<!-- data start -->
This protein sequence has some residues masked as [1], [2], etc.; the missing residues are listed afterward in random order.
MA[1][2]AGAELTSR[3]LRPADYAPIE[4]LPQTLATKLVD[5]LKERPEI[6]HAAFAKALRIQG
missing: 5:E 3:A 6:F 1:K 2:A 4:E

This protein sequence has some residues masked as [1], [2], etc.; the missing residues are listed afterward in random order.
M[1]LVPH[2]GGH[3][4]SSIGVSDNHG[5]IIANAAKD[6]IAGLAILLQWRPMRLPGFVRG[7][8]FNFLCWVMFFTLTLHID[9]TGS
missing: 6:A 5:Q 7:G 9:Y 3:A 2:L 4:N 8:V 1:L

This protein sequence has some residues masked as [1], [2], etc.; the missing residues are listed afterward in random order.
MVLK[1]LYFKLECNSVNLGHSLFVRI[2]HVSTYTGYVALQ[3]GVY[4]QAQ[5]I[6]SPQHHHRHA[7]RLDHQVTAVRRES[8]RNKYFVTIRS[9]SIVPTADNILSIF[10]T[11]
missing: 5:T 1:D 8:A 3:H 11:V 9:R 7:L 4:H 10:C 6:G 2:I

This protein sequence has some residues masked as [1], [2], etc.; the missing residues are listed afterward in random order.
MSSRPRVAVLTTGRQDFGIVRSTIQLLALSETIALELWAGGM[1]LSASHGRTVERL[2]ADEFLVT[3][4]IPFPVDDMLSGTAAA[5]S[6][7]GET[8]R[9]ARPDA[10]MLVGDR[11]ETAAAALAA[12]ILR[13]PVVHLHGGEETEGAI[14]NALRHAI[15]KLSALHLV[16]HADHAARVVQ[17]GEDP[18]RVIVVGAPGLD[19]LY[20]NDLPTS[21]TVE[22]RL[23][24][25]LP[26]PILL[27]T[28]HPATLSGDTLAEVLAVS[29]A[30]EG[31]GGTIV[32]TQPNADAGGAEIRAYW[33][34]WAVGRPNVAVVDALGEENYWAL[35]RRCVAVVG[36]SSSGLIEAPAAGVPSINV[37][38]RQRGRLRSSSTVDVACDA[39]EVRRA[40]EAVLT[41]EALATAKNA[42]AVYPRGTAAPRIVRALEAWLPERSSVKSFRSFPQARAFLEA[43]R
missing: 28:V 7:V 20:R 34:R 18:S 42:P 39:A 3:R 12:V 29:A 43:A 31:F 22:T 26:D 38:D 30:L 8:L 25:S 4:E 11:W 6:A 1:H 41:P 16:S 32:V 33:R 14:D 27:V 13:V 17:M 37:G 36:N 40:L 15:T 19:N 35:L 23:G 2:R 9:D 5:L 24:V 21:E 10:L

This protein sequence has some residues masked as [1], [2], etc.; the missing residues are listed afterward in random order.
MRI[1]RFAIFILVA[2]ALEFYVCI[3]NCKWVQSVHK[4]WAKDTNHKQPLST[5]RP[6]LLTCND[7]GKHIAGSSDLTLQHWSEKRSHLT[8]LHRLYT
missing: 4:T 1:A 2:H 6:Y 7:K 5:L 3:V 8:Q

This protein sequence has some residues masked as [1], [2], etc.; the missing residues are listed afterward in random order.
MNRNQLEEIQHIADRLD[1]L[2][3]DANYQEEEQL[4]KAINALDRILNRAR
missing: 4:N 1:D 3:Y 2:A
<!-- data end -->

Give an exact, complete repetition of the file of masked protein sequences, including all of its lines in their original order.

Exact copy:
This protein sequence has some residues masked as [1], [2], etc.; the missing residues are listed afterward in random order.
MA[1][2]AGAELTSR[3]LRPADYAPIE[4]LPQTLATKLVD[5]LKERPEI[6]HAAFAKALRIQG
missing: 5:E 3:A 6:F 1:K 2:A 4:E

This protein sequence has some residues masked as [1], [2], etc.; the missing residues are listed afterward in random order.
M[1]LVPH[2]GGH[3][4]SSIGVSDNHG[5]IIANAAKD[6]IAGLAILLQWRPMRLPGFVRG[7][8]FNFLCWVMFFTLTLHID[9]TGS
missing: 6:A 5:Q 7:G 9:Y 3:A 2:L 4:N 8:V 1:L

This protein sequence has some residues masked as [1], [2], etc.; the missing residues are listed afterward in random order.
MVLK[1]LYFKLECNSVNLGHSLFVRI[2]HVSTYTGYVALQ[3]GVY[4]QAQ[5]I[6]SPQHHHRHA[7]RLDHQVTAVRRES[8]RNKYFVTIRS[9]SIVPTADNILSIF[10]T[11]
missing: 5:T 1:D 8:A 3:H 11:V 9:R 7:L 4:H 10:C 6:G 2:I

This protein sequence has some residues masked as [1], [2], etc.; the missing residues are listed afterward in random order.
MSSRPRVAVLTTGRQDFGIVRSTIQLLALSETIALELWAGGM[1]LSASHGRTVERL[2]ADEFLVT[3][4]IPFPVDDMLSGTAAA[5]S[6][7]GET[8]R[9]ARPDA[10]MLVGDR[11]ETAAAALAA[12]ILR[13]PVVHLHGGEETEGAI[14]NALRHAI[15]KLSALHLV[16]HADHAARVVQ[17]GEDP[18]RVIVVGAPGLD[19]LY[20]NDLPTS[21]TVE[22]RL[23][24][25]LP[26]PILL[27]T[28]HPATLSGDTLAEVLAVS[29]A[30]EG[31]GGTIV[32]TQPNADAGGAEIRAYW[33][34]WAVGRPNVAVVDALGEENYWAL[35]RRCVAVVG[36]SSSGLIEAPAAGVPSINV[37][38]RQRGRLRSSSTVDVACDA[39]EVRRA[40]EAVLT[41]EALATAKNA[42]AVYPRGTAAPRIVRALEAWLPERSSVKSFRSFPQARAFLEA[43]R
missing: 28:V 7:V 20:R 34:R 18:S 42:P 39:A 3:R 12:V 29:A 43:A 31:F 22:T 26:D 38:D 30:L 8:L 25:S 4:E 11:W 6:A 1:H 41:P 16:S 32:V 33:R 14:D 27:V 13:V 17:M 37:G 36:N 40:L 15:T 19:N 35:L 23:G 2:R 9:D 5:L 24:V 21:E 10:L

This protein sequence has some residues masked as [1], [2], etc.; the missing residues are listed afterward in random order.
MRI[1]RFAIFILVA[2]ALEFYVCI[3]NCKWVQSVHK[4]WAKDTNHKQPLST[5]RP[6]LLTCND[7]GKHIAGSSDLTLQHWSEKRSHLT[8]LHRLYT
missing: 4:T 1:A 2:H 6:Y 7:K 5:L 3:V 8:Q

This protein sequence has some residues masked as [1], [2], etc.; the missing residues are listed afterward in random order.
MNRNQLEEIQHIADRLD[1]L[2][3]DANYQEEEQL[4]KAINALDRILNRAR
missing: 4:N 1:D 3:Y 2:A